Once bitten by the coffee bug the virus can spread pretty quickly. What started as an instant and two spoonfuls of sugar has now devolved into seven different stovetops, three filter drip feed pots and the idea of selling the TV to buy a barista grade coffee machine now seems reasonable. Somewhere along the way you’ll want to make the leap from pre-ground to whole beans.
Buying whole beans rather than pre-ground is the most professional step you can take towards quality coffee. Grinding your own beans keeps the freshness locked in for longer. And the golden rule is, only grind what you need.
Sage – the Smart Grinder Pro (BCG820BSSUK)
Sage’s Smart Grinder Pro is one for the professionals, or deep-pocketed, aspiring home coffee drinker. Unless you’ve got some serious cash to burn the Sage is eye-waveringly priced, but that’s because it’s a precise instrument with some essential coffee shop features.
Let’s start with the grind. The Smart Grinder Pro is a burr grinder, two abrasive surfaces – the burrs – rotate against each other. Burrs give a highly uniform size to the ground beans, more so than is possible with a blade. There are 60 different grind settings available to you on the Sage. From a dust that could clog up your machine to very coarse little pebbles.
The grind time can be adjusted in 0.2 second increments – for really nailing that French press coffee you’ve been working on. That said the pre-set grind options are not done without care, I’ve found they’re just as good as anything I could produce. But I’m not entering any barista championships just yet.
Sage also provide a range of accessories for an extra cost- a large or small bin for coffee grounds, and a milk jug with built-in thermometer.
Sage Smart Grinder Pro Features
- Grind straight into the porta-filter, or a container, filter basket or paper filter
- Smart and simply LCD screen – displays the grind setting, time, and number of shots or cups selected
- Pre-programmed intelligent settings for perfect results, coarse or fine
- 60, yes, 60 grind settings
- Grind time is adjustable down to 0.2 second increments
Sage Smart Grinder Pro – Any problems?
Changing the coarseness of the burrs means wasting a shot of espresso. There’s also a bit of an adjustment time, which runs counter to using it as the only grinder in a busy coffee shop. More of a set-and-forget kind of grinder. Beware the noise levels too, these can seem loud – although maybe my kitchen is a bit of a noise chamber.
Sage Smart Grinder Pro – Overall?
A highly powerful and professional grinder suitable for those with the budget at home or a coffee shop looking for a grinder suited to a particular coffee style. Sage are backed by infamously daring chef Heston Blumental.
Melitta Molino Coffee Grinder
The Molino grinder is made by famous coffee brand Melitta. The 1091-01 edition is a flat disk grinder, but it is not a true burr grinder. This is because it only has one revolving abrasive surface. Pushing beans against this creates a sous-burr effect, but not a true one.
That said it can still produce a decent grind, and it has 17 different grind settings to choose from – running the gamut from dust to coarse. I found that the settings were hard to distinguish between in the lower numbers, maybe something of a marketing choice rather than a design necessity.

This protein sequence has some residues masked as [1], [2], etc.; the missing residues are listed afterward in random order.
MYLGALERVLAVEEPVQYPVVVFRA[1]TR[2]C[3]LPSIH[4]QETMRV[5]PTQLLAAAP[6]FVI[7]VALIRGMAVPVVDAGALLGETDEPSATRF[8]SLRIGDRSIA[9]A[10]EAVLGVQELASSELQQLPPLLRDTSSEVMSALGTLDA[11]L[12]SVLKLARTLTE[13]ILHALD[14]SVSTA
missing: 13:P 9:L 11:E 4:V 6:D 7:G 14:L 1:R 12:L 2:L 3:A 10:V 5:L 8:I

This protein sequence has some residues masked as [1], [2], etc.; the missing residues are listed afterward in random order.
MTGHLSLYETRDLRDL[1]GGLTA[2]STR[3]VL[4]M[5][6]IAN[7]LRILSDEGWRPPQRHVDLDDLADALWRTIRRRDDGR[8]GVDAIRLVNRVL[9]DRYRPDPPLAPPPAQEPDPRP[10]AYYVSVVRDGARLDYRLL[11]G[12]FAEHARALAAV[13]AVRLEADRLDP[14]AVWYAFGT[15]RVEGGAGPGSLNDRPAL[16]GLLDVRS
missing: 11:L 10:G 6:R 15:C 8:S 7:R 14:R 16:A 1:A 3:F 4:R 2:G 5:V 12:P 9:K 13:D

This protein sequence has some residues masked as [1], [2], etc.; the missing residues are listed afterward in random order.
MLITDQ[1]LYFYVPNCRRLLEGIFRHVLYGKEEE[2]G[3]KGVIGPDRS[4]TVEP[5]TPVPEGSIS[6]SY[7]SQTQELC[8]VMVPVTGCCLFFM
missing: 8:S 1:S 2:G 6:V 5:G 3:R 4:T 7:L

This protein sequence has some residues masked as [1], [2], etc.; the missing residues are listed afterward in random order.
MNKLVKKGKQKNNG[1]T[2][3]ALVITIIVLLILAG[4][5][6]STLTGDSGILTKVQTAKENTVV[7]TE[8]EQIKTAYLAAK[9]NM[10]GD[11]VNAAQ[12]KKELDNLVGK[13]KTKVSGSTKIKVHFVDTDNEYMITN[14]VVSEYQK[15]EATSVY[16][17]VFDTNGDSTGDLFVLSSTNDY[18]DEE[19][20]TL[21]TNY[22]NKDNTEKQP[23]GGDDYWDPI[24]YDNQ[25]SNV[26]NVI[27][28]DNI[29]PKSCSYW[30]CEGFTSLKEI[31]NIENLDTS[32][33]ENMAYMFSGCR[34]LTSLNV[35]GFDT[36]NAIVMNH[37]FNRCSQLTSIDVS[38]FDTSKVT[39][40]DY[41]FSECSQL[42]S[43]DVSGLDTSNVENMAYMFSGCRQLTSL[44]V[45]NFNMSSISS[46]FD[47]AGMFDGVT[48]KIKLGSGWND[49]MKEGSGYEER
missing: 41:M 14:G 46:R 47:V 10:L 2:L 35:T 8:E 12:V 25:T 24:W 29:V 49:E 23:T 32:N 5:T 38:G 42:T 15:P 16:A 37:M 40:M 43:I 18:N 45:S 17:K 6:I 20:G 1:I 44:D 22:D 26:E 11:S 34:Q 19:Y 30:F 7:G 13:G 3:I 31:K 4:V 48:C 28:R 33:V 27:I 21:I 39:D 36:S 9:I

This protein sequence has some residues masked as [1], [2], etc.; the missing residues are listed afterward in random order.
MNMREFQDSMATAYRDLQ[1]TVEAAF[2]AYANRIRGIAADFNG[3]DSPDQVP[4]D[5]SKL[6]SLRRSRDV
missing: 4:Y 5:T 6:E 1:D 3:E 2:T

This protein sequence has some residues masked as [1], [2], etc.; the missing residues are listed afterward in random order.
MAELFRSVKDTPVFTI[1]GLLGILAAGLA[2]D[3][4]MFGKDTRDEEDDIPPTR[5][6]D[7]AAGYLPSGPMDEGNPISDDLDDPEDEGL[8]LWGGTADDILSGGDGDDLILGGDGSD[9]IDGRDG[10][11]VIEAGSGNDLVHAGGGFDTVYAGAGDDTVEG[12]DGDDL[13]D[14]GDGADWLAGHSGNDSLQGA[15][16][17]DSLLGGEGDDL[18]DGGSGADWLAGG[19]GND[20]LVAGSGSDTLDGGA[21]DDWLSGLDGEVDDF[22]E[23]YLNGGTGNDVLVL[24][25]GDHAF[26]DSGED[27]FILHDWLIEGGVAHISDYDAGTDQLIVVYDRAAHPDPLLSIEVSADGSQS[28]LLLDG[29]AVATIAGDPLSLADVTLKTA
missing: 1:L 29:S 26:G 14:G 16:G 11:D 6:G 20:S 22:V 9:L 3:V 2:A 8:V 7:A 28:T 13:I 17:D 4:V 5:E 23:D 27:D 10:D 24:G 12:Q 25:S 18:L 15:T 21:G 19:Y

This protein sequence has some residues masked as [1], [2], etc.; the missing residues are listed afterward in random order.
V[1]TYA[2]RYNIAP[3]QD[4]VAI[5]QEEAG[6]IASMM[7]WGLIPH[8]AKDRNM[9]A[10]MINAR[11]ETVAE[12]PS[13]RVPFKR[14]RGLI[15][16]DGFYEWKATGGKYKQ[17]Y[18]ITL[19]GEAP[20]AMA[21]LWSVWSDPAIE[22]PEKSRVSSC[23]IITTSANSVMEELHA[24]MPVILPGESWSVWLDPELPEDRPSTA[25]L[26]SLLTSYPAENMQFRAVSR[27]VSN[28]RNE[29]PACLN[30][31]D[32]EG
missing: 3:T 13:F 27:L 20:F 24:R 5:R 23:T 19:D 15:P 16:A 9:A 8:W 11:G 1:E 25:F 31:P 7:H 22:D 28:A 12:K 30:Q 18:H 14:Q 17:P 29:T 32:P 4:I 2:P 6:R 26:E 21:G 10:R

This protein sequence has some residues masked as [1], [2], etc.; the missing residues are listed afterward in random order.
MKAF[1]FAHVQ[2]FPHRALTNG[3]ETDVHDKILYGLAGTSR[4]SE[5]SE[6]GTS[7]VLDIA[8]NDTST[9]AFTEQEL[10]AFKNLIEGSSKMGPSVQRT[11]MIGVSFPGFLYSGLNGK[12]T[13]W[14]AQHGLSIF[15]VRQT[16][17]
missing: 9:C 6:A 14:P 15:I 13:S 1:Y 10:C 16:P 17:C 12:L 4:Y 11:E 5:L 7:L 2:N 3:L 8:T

Melitta Molino Coffee Grinder Features
- 17 different grind settings
- Holds 200g of beans
- Choose the number of cups you wish to grind for – 2 to 14
- BPA free design
- Flat dish, but not a true burr
The capacity is 200g, and you can tell the Molino how many cups you’re wanting from the total weight, you can choose between 2 and 14 cups.
I found it to be energy efficient – more so than a hefty burr grinder – and the automatic shut off feature adds safety should something tough get into the system.
Coffee collects at the bottom in a little plastic tub. I like that you can see how much is coming out, opposed to the Shardor’s rather opaque window. Though it is worth noting you cannot grind straight into a porta filter.
SHARDOR Coffee Grinder
Unlike the aforementioned grinders, the Shardor coffee grinder is not just a coffee grinder. You could use it for nuts, grains and whipping up spice blends too. However, not to get waylaid taking cuisine, coffee.
The Shardor is a cheap and cheerful grinder. It is (a stainless steel) blade based grinder; spinning at a finger-shredding speeds of 20,000-24,000 rpm. The Shardor can hold around 70g of beans. It’ll blitz these into a powder in 8 to 15 seconds. To use, simply load with beans and push down on the lid. That’s it, simple. If a little too simple. The fineness and coarseness is all down to your trial and error. Obviously the longer you hold, the fine it gets, but there is a distinct loss of consistency as compared to a burr grinder.
Shardor Coffee Grinder Features
- Removable bowl with a 2-in-1 spoon brush for easy transferals
- Push-down start and stop mechanism
- Holds 70g of beans – enough for around 10 cups of coffee
Unlike some blade based grinders, in this push-down lid style, the Shardor does come with a brush-spoon for emptying the contents. For years I, unplugged, then used a tea spoon or my finger, to get the contents out. Gross and dangerous? Maybe.
All things considered, the Shardor does the job. I’m not trying to establish a coffee lab in my kitchen and a simple grinder such as this, with its ease of cleaning and suitability with grains or seeds, makes it a welcome addition to a kitchen.
If you’re looking at a coffee grinder, and can afford the quality of the Sage – go for it. They’ve got great burrs – which can be replaced – and a superb storage system for whole beans in the top. Being pushed for space or budget, the Molino offers a cheaper burr-esque grind but for versatility the Shardor can spice up your cooking and not just your morning ritual.